You Know How to Whistle, Don't You?

"You know you don't have to act with me, Steve. You don't have to say anything, and you don't have to do anything. Not a thing. Oh, maybe just whistle. You know how to whistle, don't you, Steve? You just put your lips together and... blow." - Lauren Bacall, To Have and Have Not

Friday, May 20, 2005

Very Short Cuts from long ago

The Return of the King - Underwhelming. Green ghost people? Frilly nightshirts and bed-hopping? Come on, PJ.

Master and Commander - Avoided it in theaters because I thought it was just Fat Russell Crowe on a ship for two hours. I was so wrong. Possibly the best film of its year.

The Motorcycle Diaries - Surprisingly engaging. I've now developed a fascination with the mountains of Chile, based on two shots in that movie. I especially appreciated the director's pacing. He let us gradually grow up along with the characters. At the end of two hours, you realize how much the two main characters have changed, but the pace is managed so that they're still the same people. The few "reveals" that point out to Ernesto (Che) and his friend Alberto the desperate lives of their compatriots are handled gracefully. There's very little in-your-face moralizing, which surprised me, since it's about a guy who ended up on the T-shirt of every in-your-face moralizer I went to college with! It fails to fully make the link between Ernesto the doctor who cares passionately for his leprosy patients and Che the guerrilla who instigated armed revolutions, but given the film's many other strengths, that didn't bother me.

Ocean's Twelve - Everyone in it was very pretty. And so very well-dressed. And that's about it.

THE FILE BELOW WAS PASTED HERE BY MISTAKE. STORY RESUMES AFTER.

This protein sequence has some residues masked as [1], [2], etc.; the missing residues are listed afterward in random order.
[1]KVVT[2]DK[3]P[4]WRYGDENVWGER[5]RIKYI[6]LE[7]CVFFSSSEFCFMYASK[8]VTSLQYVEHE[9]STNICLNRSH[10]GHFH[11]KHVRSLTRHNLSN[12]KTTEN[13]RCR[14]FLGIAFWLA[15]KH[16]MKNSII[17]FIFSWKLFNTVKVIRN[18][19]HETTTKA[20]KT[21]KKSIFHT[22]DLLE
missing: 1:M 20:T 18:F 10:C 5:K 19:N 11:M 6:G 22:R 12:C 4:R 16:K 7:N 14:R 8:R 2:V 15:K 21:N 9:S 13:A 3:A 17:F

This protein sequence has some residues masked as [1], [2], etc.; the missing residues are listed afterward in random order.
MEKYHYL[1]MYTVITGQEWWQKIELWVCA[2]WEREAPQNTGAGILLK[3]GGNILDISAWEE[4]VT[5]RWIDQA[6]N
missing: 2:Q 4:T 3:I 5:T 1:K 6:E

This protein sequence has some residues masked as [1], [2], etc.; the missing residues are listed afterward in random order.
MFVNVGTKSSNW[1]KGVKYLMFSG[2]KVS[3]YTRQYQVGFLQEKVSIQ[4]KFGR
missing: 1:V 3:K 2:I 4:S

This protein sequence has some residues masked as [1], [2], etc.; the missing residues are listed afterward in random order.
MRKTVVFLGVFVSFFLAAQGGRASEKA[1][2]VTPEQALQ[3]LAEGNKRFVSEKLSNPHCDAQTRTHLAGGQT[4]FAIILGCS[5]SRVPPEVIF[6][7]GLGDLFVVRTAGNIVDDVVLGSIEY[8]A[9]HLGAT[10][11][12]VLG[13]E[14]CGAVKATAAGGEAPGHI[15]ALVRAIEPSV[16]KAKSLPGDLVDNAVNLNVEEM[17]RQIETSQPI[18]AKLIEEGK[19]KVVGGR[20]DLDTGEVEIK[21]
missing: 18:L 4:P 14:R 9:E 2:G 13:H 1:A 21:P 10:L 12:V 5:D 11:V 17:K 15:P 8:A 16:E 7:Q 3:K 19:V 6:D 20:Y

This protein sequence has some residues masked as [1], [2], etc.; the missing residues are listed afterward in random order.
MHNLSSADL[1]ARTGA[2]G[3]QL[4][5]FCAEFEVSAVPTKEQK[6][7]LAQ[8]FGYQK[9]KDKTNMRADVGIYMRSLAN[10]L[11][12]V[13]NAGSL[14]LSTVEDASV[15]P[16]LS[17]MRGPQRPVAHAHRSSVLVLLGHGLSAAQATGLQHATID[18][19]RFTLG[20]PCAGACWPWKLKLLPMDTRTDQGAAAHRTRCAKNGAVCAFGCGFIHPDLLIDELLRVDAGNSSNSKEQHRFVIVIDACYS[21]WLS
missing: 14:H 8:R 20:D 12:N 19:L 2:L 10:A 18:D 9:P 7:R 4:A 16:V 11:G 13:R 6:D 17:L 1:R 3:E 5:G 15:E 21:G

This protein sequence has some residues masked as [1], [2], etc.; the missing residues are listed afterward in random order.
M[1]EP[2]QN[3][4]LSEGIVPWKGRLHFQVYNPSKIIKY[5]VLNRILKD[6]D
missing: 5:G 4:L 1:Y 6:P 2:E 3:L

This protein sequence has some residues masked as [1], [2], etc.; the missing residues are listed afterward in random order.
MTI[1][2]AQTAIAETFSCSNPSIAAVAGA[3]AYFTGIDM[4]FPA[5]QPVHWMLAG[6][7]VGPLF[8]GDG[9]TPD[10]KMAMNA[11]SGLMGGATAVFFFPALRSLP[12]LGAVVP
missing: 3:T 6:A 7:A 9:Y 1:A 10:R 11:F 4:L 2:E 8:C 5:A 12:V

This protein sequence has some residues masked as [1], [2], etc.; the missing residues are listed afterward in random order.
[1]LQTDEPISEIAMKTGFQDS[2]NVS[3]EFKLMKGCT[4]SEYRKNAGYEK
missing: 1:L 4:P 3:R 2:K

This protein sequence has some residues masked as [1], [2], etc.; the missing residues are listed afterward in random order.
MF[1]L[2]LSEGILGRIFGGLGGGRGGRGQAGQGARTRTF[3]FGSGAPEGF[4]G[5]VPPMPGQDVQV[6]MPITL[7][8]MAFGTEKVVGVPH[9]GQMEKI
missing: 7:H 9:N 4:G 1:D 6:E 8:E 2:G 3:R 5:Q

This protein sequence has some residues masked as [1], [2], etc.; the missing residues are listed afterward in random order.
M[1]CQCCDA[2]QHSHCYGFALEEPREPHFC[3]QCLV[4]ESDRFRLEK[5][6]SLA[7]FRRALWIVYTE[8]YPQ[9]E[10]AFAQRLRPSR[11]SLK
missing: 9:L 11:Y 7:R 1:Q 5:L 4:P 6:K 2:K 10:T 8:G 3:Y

Closer - You live in London, for God's sake. Quite possibly the coolest city in the world. Make new friends.

Kinsey - Loved it. I wanted to rush off and recommend it to everyone, but fortunately, I stopped myself before calling my parents and telling them to see it. (My parents, who are offended by the splashing about in Much Ado About Nothing, are perhaps not the target audience for this film.) Bill Condon approaches his subject in much the same way as his subject approached his work-- straightforwardly, scientifically, laying it all out there. Condon avoids titillation and shock value, severely playing them down at times. He gives hints that Kinsey was a more difficult figure than the movie shows, addressing, if not completely, many of the actions and attitudes that made him difficult-- a willingness to integrate his theories about sex into his and his colleagues' personal lives, a tenacity that ignored or overran all obstacles, a commitment to objectivity even when interviewing incredibly perverted people, etc-- but Condon also shows what a great debt we owe to Kinsey for getting sex out there in the open. Near the end of the film, an interview subject thanks Kinsey for making her life possible. It could have been mawkish or cloying, but Condon makes it feel well-earned.

Kinsey's also a very pretty movie-- the costumes, sets, scenery are all very pleasant. Some of the early scenes of Kinsey as a boy in the woods reminded me of A River Runs Through It and its depiction of a hazy, beautiful, irretrievable past. Liam Neeson does a great job as Kinsey, and Peter Sarsgaard is brilliant as ever as his chief assistant and sometime lover Clyde Martin. Sarsgaard underplays brilliantly, making his every sentence and quirk of an eyebrow worth catching. But Laura Linney surprised me most. In every other film that she's in, I forget not only that she's in it, but I forget her character. She just doesn't stick to the screen-- her average presence and average characters make me wonder why she's famous. But as Mac, Kinsey's partner in research and marriage, Linney helps us understand what people could love about him, even as we see just how much Mac had to deal with as his wife. Most notably, Linney's completely convincing in her portrayal of a woman who could go from a nervous virgin with a great deal of pain on her wedding night to a completely sexually confident and satisfied woman. We understand Mac's pain when Kinsey sleeps with Martin, but we also understand her when she sleeps with Martin too. I'm pretty sure playing the wife of a genius is harder than playing a genius, on screen as much as in real life.


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